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Natural climate variability causes regular lack of rainfall leading to temporal soil moisture limitation, reduces recharge to groundwater systems and below normal water tables. Eventually, this leads to reduced streamflow and lower water stages. Droughts in the Southeast Asian and Pacific region have links with the El Niño phase of the Southern Oscillation. In tropical peatland areas, which are important reservoirs of biodiversity and carbon dioxide, drought as response to climate variability has many implications, among other is increasing fire risk. Additionally, human intervention has degraded extensive areas of peatland (e.g. forest logging, drainage), which is associated with more permanent below optimal soil moisture contents and water tables leading to both at-site and remote environmental and socio-economic impacts. Restoration measures are urgently required.
This 3-day workshop aims to increase knowledge on drought, including drought in groundwater and river flow (hydrological drought). Underlying hydroclimatological processes will be identified and discussed, methods to identify drought and to assess fire risk will be tested with time series of hydroclimatic data. Impact of global change (e.g. climate and landuse) on future drought and fire risk will be investigated and linked to water scarcity (higher water use than water available).
The workshop is not a straightforward workshop with presentation of experts only. It offers the participants a dynamic, interactive learning work environment, where active participation is required. The lecturers will provide the background on the drought and water scarcity in different parts of the world (humid tropics, (semi-)arid, temperate humid) and initiate participant’s own input through supervised assignments, incl. presentation of outcome. Moreover, a poster presentation of own research will ensure sharing of knowledge among all participants.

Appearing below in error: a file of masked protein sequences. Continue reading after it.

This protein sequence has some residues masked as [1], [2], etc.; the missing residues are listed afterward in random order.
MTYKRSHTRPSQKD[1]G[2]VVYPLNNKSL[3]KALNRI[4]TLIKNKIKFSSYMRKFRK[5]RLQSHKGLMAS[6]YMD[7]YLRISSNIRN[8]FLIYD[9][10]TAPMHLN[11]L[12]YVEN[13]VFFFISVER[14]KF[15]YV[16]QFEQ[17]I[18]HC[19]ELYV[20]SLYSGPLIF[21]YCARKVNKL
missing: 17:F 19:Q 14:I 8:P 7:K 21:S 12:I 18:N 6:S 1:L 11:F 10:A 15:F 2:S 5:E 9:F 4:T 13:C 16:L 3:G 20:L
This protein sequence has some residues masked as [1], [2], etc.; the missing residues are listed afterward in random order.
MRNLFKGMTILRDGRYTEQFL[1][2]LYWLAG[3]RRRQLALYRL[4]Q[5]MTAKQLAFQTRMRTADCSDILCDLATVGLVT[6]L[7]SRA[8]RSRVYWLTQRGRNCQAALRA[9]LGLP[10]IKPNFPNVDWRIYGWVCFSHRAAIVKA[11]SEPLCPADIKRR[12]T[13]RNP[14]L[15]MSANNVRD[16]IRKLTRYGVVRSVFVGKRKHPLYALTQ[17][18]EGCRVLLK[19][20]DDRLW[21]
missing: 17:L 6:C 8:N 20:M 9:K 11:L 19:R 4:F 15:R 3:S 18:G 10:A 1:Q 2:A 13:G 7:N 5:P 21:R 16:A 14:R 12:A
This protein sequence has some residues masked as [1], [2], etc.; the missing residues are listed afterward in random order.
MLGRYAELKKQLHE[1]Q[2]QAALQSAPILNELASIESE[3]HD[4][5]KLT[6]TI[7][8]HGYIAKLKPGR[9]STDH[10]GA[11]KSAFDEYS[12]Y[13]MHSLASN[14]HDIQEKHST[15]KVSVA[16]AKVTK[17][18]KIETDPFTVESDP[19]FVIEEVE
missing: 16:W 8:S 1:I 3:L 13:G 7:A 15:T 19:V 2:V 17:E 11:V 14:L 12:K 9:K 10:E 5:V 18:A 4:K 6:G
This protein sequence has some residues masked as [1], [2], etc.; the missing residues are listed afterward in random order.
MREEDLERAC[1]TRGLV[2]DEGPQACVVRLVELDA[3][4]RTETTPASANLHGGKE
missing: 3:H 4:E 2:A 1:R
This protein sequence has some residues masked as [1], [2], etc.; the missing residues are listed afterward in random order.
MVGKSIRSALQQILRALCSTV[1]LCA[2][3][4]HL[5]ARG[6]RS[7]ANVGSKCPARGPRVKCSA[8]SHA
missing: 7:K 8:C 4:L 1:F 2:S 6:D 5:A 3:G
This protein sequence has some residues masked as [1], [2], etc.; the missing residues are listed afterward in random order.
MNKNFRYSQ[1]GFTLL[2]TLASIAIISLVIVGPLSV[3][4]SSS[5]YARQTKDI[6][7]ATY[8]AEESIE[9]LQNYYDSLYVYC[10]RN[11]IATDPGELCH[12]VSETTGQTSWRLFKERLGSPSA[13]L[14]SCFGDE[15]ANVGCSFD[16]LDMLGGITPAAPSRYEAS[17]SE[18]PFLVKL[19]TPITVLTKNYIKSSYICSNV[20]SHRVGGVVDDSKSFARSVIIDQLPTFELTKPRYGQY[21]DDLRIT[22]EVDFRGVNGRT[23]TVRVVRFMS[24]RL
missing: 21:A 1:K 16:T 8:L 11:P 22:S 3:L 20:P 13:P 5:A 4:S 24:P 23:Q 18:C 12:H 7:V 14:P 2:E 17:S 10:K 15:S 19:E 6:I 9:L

The workshop is an international training event and is organized in the context of the subproject “Hydrological drought in the Kapuas river basin (West Kalimantan): understanding the role of subsurface water” as part of the Joint Research Projects SPIN1 2012-2016 “Hydrology-geomorphology links in the Kapuas River system”, Kalimantan, Indonesia. In this programme there is cooperation between Indonesia (Research Center for Geotechnology, LIPI, Indonesian Institute of Sciences, Bandung; Research Centre for Limnology, LIPI, Indonesian Institute of Sciences, Cibinong; ITB Bandung Institute of Technology; UNTAN Tanjungpura University, Pontianak) and the Netherlands (Wageningen University; Delft University of Technology). The workshop also receives strong support from the Asia Pacific Centre for Ecohydrology (APCE), International Center for Interdisciplinary and Advanced Research (ICIAR) and the UNESCO Regional Office in Jakarta (Indonesia). UNESCO will support participants from Pakistan and Mongolia.
PhD students, postdocs or junior scientist from the Asian and the Pacific region are encouraged to apply, i.e. people in their early academic career working in the field of drought and water scarcity. Max. 20-25 participants will be invited. We also strive to achieve a good gender balance.
> Course flyer (pdf)